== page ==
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The Herman Trend Alert: The Value Of Wearing A Mask

In study after study, wearing masks reduces individual and community rates of disease. Here’s why.


Herman Trend Alerts are written by Joyce Gioia, a strategic business futurist, Certified Management Consultant, author, and professional speaker. Archived editions are posted at

Let’s face it. None of us likes wearing a mask. Either they are too tight, too loose or too hot, and always, they are uncomfortable. After speaking with a brilliant CEO-friend of mine from California who refuses to wear one unless he is somewhere that requires it, I was motivated to look into the value of wearing of mask. What I suspected was correct and those well-researched facts appear below. This Herman Trend Alert is another in our COVID-19 series aimed at giving you hope and help. In study after study, wearing masks reduces individual and community rates of disease. In this Herman Trend Alert, I will detail some of those studies.

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Why wear a mask?
Masks serve as barriers. They keep us from infecting others and others from infecting us. When we cough, or sneeze or even just talk, we launch droplets into the air. The tiny versions (aerosol) can hang in the air for hours, possibly causing infection, especially – but not exclusively – in enclosed and poorly ventilated spaces.

Do masks really make a difference?
The short answer is, “Yes.” A recent animal study from Hong Kong University showed significant results of masking. When no hamster cages were masked, the infection rate from diseased hamsters to non-diseased hamsters was 67 percent. When only the uninfected cage was masked, the infection rate dropped to 33 percent; and when both cages were masked, the infection rate was a mere 17 percent. However, the best part was that the animals that did get infected had lowers levels of virus than the animals with no masking. Moreover, Australian data scientist Jeremy Howard identified 34 papers showing their effectiveness (


More evidence
Also recently, a computer simulation built by a team of scientists and academics from Europe and California demonstrated that if 80 percent of the population wore masks, infection rates would plummet by more than 90 percent. And the proof is in the remarkably low death rates in the mask-wearing countries of Hong Kong and Taiwan. Wearing masks flattens curves and protects people.

Do masks do a perfect job?
No. However, given the choice, I will side with science every time. Science is telling us that wearing masks works to reduce the chance of infection. If that is the case, it seems only logical to wear a mask when you are in a closed space. When the initial exposure is great, the virus can overwhelm the immune system and cause serious illness. Wearing masks reduces the likelihood of becoming infected to a mild case or none at all. Funded by the World Health Organization, a meta-study that analyzed 64 scientific papers found that masks dropped the risk of infection for wearers by between 50 and 80 percent.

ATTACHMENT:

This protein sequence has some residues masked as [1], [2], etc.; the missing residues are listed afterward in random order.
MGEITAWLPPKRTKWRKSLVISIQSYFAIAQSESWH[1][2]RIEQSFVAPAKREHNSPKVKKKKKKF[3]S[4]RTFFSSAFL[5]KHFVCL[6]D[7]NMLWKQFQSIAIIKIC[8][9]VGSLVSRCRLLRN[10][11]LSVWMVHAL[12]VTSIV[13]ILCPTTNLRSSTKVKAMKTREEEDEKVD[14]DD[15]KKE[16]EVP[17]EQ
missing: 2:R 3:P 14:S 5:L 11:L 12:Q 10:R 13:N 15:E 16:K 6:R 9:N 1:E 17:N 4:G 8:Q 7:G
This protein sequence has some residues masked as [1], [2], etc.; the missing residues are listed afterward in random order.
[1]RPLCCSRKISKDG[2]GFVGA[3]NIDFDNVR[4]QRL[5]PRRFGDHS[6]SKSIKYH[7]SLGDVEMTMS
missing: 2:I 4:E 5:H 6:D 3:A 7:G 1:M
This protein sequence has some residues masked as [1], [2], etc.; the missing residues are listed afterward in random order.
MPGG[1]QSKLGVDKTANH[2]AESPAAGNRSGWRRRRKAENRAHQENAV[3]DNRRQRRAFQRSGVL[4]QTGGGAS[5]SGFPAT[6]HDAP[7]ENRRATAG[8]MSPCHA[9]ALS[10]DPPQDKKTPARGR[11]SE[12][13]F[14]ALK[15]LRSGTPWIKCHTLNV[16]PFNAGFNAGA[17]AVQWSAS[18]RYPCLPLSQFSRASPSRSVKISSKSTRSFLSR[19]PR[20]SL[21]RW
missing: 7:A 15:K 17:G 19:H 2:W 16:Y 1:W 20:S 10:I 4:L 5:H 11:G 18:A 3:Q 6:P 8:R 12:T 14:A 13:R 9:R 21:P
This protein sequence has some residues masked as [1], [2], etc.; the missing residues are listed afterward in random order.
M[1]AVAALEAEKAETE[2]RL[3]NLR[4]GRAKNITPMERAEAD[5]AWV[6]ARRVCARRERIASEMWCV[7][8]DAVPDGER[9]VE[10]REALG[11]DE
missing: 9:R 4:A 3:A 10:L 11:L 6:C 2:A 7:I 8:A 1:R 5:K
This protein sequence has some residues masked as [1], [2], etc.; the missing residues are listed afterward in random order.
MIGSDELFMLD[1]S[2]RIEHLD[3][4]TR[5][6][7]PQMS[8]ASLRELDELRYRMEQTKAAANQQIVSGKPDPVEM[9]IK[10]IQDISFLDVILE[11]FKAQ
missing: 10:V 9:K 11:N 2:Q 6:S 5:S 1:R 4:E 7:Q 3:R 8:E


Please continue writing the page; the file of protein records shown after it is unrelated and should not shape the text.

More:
How did masks become political?
Due to the fact that the President of the United States decided that a mask would make him look “weak,” many of his supporters have decided to follow that lead. Though we all hoped that this viral infection was minimal, hope is not a strategy. Sadly, wearing a mask has become politicized and some have decided that mask-wearing is a violation of their personal rights.

Does it matter what kind of mask I wear?
Unless you are a healthcare professional or immune compromised, the answer is, “Mostly, no.” There is a more expensive and more sophisticated type of mask called an N95. Offering the highest protection – other than a hazmat suit – these multi-layer masks should be reserved for medical professionals. Early in the course of the infection the Centers for Disease Control (CDC) was concerned that ordinary citizens would take needed masks away from healthcare professionals. With the wider availability of PPE, the advice is now that we should all wear masks to protect ourselves and others.


Why many non-urban-dwelling US citizens do not wear masks
While in many urban areas around the world people take public transportation, here in the United States, we continue to have a love affair with our cars. Why does that matter? Because when we are in enclosed spaces with others, e.g., a subway car or a bus, we need to wear masks – to protect ourselves and others. When we are alone in our cars, there is no reason to suffer that discomfort.

The future of mask-wearing
Not long ago, the governor of New York commented that his masked first responders had lower percentages of infection than his citizens-at-large. When more people come to the same conclusion and realize that they are protecting themselves and others, more people will wear masks. For the sake of the US population, I hope that comes sooner rather than later. In the meantime, with cases of infection rising in 21 states, I am avoiding stores that do not require masks. I have presented the facts, so that you may make your own decision.


And one more thing. . .
This COVID-19 virus is what we call a “novel virus;” that means no one really knows about the long-term effects on humans – whether there is permanent damage to the lungs or other areas of the body. I urge you to protect yourself and others.

Special thanks to The Week Magazine for its valuable coverage of this topic.


© Copyright 1998-2020 by The Herman Group, Inc. — reproduction for publication is encouraged, with the following attribution: From “The Herman Trend Alert,” by Joyce Gioia, Strategic Business Futurist. 336-210-3548 or To sign up, visit The Herman Trend Alert is a trademark of The Herman Group, Inc.” 



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